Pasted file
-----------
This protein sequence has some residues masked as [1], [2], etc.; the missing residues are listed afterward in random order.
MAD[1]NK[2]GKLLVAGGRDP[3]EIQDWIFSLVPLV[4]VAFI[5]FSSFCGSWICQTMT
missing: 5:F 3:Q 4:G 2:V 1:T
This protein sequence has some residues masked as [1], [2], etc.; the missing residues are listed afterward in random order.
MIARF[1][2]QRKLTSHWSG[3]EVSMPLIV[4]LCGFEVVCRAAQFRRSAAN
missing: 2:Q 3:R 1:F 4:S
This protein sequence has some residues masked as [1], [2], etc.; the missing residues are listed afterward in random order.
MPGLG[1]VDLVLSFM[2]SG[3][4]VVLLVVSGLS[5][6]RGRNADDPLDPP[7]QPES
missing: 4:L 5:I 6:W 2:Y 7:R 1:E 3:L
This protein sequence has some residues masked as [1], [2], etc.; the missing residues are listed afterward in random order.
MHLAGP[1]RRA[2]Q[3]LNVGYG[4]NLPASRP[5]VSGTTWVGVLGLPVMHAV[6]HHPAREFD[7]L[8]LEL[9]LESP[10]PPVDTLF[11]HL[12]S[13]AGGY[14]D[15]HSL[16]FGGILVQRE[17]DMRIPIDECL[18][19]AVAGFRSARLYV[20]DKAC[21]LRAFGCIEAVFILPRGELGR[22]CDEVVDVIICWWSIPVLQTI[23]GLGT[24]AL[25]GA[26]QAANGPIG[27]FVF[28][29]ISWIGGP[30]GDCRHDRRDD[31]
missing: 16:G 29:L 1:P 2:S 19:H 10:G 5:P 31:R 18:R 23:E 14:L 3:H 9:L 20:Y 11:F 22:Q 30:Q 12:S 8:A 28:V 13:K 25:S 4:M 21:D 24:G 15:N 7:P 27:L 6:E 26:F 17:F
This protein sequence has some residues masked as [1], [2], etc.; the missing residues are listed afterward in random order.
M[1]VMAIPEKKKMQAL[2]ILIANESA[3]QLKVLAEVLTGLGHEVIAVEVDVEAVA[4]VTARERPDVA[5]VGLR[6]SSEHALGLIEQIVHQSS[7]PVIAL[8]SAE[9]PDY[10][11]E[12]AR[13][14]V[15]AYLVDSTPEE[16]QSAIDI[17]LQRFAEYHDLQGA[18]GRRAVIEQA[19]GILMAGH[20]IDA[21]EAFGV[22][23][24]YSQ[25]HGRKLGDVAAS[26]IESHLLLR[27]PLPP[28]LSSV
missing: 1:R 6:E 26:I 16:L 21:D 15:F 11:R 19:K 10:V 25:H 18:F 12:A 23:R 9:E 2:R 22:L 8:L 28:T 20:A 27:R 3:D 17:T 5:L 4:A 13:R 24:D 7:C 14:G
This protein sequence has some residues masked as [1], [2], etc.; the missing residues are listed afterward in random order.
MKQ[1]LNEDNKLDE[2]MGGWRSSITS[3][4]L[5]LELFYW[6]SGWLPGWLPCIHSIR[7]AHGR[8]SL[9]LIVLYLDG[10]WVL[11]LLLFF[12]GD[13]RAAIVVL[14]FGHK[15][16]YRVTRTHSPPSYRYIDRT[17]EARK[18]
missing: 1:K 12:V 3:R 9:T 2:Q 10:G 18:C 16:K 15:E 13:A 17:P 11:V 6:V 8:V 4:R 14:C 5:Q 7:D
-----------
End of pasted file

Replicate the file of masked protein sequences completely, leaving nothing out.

This protein sequence has some residues masked as [1], [2], etc.; the missing residues are listed afterward in random order.
MAD[1]NK[2]GKLLVAGGRDP[3]EIQDWIFSLVPLV[4]VAFI[5]FSSFCGSWICQTMT
missing: 5:F 3:Q 4:G 2:V 1:T
This protein sequence has some residues masked as [1], [2], etc.; the missing residues are listed afterward in random order.
MIARF[1][2]QRKLTSHWSG[3]EVSMPLIV[4]LCGFEVVCRAAQFRRSAAN
missing: 2:Q 3:R 1:F 4:S
This protein sequence has some residues masked as [1], [2], etc.; the missing residues are listed afterward in random order.
MPGLG[1]VDLVLSFM[2]SG[3][4]VVLLVVSGLS[5][6]RGRNADDPLDPP[7]QPES
missing: 4:L 5:I 6:W 2:Y 7:R 1:E 3:L
This protein sequence has some residues masked as [1], [2], etc.; the missing residues are listed afterward in random order.
MHLAGP[1]RRA[2]Q[3]LNVGYG[4]NLPASRP[5]VSGTTWVGVLGLPVMHAV[6]HHPAREFD[7]L[8]LEL[9]LESP[10]PPVDTLF[11]HL[12]S[13]AGGY[14]D[15]HSL[16]FGGILVQRE[17]DMRIPIDECL[18][19]AVAGFRSARLYV[20]DKAC[21]LRAFGCIEAVFILPRGELGR[22]CDEVVDVIICWWSIPVLQTI[23]GLGT[24]AL[25]GA[26]QAANGPIG[27]FVF[28][29]ISWIGGP[30]GDCRHDRRDD[31]
missing: 16:G 29:L 1:P 2:S 19:H 10:G 5:P 31:R 18:R 23:E 14:L 3:H 9:L 20:Y 11:F 22:Q 30:Q 12:S 8:A 28:V 13:K 25:S 4:M 21:D 24:G 15:N 7:P 27:L 6:E 26:F 17:F
This protein sequence has some residues masked as [1], [2], etc.; the missing residues are listed afterward in random order.
M[1]VMAIPEKKKMQAL[2]ILIANESA[3]QLKVLAEVLTGLGHEVIAVEVDVEAVA[4]VTARERPDVA[5]VGLR[6]SSEHALGLIEQIVHQSS[7]PVIAL[8]SAE[9]PDY[10][11]E[12]AR[13][14]V[15]AYLVDSTPEE[16]QSAIDI[17]LQRFAEYHDLQGA[18]GRRAVIEQA[19]GILMAGH[20]IDA[21]EAFGV[22][23][24]YSQ[25]HGRKLGDVAAS[26]IESHLLLR[27]PLPP[28]LSSV
missing: 1:R 6:E 26:I 16:L 21:D 15:F 11:R 19:K 10:V 25:H 18:F 12:A 23:R 9:E 2:R 22:L 8:L 28:T 20:A 27:R 3:D 17:T 5:L 4:A 13:R 24:D 7:C 14:G
This protein sequence has some residues masked as [1], [2], etc.; the missing residues are listed afterward in random order.
MKQ[1]LNEDNKLDE[2]MGGWRSSITS[3][4]L[5]LELFYW[6]SGWLPGWLPCIHSIR[7]AHGR[8]SL[9]LIVLYLDG[10]WVL[11]LLLFF[12]GD[13]RAAIVVL[14]FGHK[15][16]YRVTRTHSPPSYRYIDRT[17]EARK[18]
missing: 1:K 12:V 3:R 9:T 2:Q 10:G 18:C 16:K 15:E 13:A 17:P 11:V 6:V 8:V 4:R 14:C 5:Q 7:D